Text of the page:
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On a recent trip to the super market -- this is what passes for a good time when you're in your 40s -- the shelves were filled with products a bit too user-friendly for their own good.

Case in point: new Raid Ant and Roach Killer with "Country Fresh Scent."

Is it me, or is this just too incongruous for words?

Here you have a product designed to obliterate insects by the thousands, to have them writhing in the most agonizing death throes before they end up stretched out all over the house in little insect body bags.

And you want the stuff to smell like Dolly Parton's kitchen?

The people at Raid don't exactly soft-pedal the whole issue of mass destruction, either.

Right on the label, it says: "Kills on Contact. Keeps on Killing for Up to 4 Weeks."

But I'd be willing to bet this is the first time the words "Kills," "Keeps on Killing" and "Country Fresh Scent" have appeared on the same product.

To me, this is sort of like the people at Smith & Wesson eliminating the smell of cordite from their .45s in favor of amaretto potpourri.

Anyway, as I examined the sleek new can with its fashionable burgundy-and-yellow color scheme, one question jumped immediately to mind: What was wrong with the old Raid?

The old Raid, not to put too fine a point on it, smelled like napalm.

In effect, it was napalm, at least as far as the insects were concerned.

You could imagine them in their little ant and roach colonies -- beneath the kitchen sink, on the back deck, wherever -- trembling in fear and sounding the little insect air-raid sirens as a can of Raid loomed on the horizon as large as a B-52.

Then, with the whole colony in a panic, this can would let loose a horrifying stream of lethal poison.

And just like that, it was lights out for what, 2,000 of them?

How do you come back from an experience like that?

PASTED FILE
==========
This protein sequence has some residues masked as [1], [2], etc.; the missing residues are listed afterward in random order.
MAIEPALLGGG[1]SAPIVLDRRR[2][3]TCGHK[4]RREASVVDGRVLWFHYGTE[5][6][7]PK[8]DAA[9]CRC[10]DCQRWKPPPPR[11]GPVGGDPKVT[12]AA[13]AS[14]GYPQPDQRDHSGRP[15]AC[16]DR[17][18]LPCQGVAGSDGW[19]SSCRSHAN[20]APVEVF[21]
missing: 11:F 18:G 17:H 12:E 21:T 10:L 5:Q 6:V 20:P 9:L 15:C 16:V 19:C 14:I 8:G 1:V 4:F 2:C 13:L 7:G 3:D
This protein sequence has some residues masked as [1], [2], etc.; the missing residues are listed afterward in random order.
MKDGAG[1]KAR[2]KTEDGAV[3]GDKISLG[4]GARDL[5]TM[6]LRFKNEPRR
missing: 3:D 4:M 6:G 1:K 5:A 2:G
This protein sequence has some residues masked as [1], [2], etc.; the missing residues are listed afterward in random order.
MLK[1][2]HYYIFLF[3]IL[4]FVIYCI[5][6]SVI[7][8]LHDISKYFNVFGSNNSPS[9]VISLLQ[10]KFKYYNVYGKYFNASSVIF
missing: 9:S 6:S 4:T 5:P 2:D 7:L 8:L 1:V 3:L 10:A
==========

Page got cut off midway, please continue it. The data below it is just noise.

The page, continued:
Now they want it to smell like Jimmy Dean's back yard.

Anyway, seeing the new Raid was depressing enough. But then, pushing my cart through the frozen foods section, I came upon another product that absolutely made my blood run cold.

This was something called Frosty Paws, a "Frozen Treat For Dogs."

"It's not ice cream," read a breathless notation on the box, "but your dog will think it is!"

At this point, I had to actually steady myself against a nearby rack of Doritos and commence a series of deep-breathing exercises to regain my composure.

And I thought: Can you believe this? This great nation has declined to such an extent we're now worried that our pets are missing out on the Ben & Jerry's experience.

According to the propaganda on the back of the box, Frosty Paws was developed by an animal nutrition specialist at Ohio State University named Dr. William Tyznik, who is pictured beaming like he's Jonas Salk after the development of the polio vaccine.

In the kind of folksy prose you'd expect from a Midwesterner, Dr. Tyznik stresses that this is not some doggie Haagen-Dazs, which would be bad for a dog's stomach.

"But," he concludes confidentially, "you don't have to tell your dog it's not really ice cream. . . . That'll be our little secret."

Great. Now we're being asked to lie to our dogs. That ought to make for a healthy relationship with Man's Best Friend.

By now, of course, my mind was a vast puddle of goo and I considered ditching the shopping cart in the middle of the aisle and fleeing.

But then a strange calm came over me. And I thought: Well, OK, Country Fresh Raid, Frosty Paws . . . it can't get any worse than this.

Naturally, I was wrong.

Because suddenly I found myself in the pet products aisle, staring at a bright yellow box called People Crackers ("The People Dogs Love to Eat!").

These were tiny doggie treats in the shape of -- how sick is this? -- a mailman, a cop on the beat and a milkman.

OK, you have to wonder who's in charge of research and development at People Crackers, since there haven't been any milkmen since the Kennedy administration.

But the point is: What kind of twisted mind makes doggie treats in the shape of humans that dogs traditionally chase?

We didn't eat animal crackers in the shape of baby seals, did we?

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